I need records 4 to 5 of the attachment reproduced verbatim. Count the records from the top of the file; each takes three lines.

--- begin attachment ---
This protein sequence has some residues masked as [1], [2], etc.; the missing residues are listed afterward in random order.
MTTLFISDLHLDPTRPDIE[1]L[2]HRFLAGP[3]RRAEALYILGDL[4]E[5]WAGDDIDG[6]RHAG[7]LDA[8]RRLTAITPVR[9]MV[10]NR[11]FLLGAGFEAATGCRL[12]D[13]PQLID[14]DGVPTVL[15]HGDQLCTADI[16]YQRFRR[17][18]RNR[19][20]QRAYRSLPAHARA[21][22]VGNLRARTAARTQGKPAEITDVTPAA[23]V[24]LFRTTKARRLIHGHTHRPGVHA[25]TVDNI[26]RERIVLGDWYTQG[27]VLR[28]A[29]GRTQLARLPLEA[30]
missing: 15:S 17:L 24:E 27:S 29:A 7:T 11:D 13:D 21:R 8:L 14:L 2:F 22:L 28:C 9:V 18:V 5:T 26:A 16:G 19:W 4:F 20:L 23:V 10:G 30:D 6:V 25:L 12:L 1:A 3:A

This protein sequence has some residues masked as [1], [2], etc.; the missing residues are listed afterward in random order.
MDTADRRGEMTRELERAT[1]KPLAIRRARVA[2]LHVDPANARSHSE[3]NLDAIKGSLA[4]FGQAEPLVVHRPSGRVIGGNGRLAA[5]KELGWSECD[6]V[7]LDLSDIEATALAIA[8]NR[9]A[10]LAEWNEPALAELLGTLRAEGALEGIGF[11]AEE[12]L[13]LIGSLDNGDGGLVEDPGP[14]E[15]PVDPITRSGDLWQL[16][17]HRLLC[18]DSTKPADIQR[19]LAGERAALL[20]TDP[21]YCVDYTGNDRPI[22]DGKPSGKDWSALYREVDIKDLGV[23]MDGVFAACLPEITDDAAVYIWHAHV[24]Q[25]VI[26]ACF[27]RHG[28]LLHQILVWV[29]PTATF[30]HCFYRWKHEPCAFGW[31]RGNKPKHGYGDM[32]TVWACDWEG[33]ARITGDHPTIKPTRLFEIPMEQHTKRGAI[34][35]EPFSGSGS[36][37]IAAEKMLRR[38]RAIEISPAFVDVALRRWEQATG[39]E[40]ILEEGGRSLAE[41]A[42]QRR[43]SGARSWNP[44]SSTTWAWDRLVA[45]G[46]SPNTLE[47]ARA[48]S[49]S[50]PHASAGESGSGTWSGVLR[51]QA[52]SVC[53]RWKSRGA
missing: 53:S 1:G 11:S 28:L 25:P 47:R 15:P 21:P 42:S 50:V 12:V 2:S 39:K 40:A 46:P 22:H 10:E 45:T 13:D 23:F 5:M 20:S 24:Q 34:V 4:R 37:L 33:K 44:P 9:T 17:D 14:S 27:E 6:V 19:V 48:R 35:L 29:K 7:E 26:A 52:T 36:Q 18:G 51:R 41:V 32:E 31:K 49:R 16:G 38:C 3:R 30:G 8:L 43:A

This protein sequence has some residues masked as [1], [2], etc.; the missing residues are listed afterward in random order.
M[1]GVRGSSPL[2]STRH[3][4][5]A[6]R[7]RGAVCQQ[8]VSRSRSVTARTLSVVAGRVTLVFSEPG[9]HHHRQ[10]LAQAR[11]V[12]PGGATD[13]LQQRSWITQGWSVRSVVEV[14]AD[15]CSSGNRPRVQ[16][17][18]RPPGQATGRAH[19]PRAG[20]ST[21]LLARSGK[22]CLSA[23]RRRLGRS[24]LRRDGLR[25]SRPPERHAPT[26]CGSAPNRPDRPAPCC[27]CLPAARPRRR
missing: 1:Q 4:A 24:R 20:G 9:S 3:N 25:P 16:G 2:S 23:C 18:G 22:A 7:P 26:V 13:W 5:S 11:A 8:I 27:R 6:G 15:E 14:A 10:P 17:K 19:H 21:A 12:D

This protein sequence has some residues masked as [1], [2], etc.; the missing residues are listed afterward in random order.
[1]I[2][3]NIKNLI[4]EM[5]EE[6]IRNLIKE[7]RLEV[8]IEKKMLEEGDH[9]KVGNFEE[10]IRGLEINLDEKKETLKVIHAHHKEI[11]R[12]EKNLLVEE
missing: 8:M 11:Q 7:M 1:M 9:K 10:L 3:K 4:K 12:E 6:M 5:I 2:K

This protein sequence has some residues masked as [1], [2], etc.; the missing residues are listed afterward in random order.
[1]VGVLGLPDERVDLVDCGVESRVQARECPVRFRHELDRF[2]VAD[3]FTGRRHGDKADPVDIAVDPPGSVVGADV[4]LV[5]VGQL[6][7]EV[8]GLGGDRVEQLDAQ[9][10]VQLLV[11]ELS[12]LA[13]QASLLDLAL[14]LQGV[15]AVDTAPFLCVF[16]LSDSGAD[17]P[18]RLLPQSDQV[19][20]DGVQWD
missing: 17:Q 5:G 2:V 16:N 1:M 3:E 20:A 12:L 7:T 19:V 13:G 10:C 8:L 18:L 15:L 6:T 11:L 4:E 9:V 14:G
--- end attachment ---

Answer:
This protein sequence has some residues masked as [1], [2], etc.; the missing residues are listed afterward in random order.
[1]I[2][3]NIKNLI[4]EM[5]EE[6]IRNLIKE[7]RLEV[8]IEKKMLEEGDH[9]KVGNFEE[10]IRGLEINLDEKKETLKVIHAHHKEI[11]R[12]EKNLLVEE
missing: 8:M 11:Q 7:M 1:M 9:K 10:L 3:K 4:K 12:E 6:M 5:I 2:K

This protein sequence has some residues masked as [1], [2], etc.; the missing residues are listed afterward in random order.
[1]VGVLGLPDERVDLVDCGVESRVQARECPVRFRHELDRF[2]VAD[3]FTGRRHGDKADPVDIAVDPPGSVVGADV[4]LV[5]VGQL[6][7]EV[8]GLGGDRVEQLDAQ[9][10]VQLLV[11]ELS[12]LA[13]QASLLDLAL[14]LQGV[15]AVDTAPFLCVF[16]LSDSGAD[17]P[18]RLLPQSDQV[19][20]DGVQWD
missing: 17:Q 5:G 2:V 16:N 1:M 3:E 20:A 12:L 7:T 19:V 13:G 10:C 8:L 18:L 15:L 6:T 11:L 4:E 9:V 14:G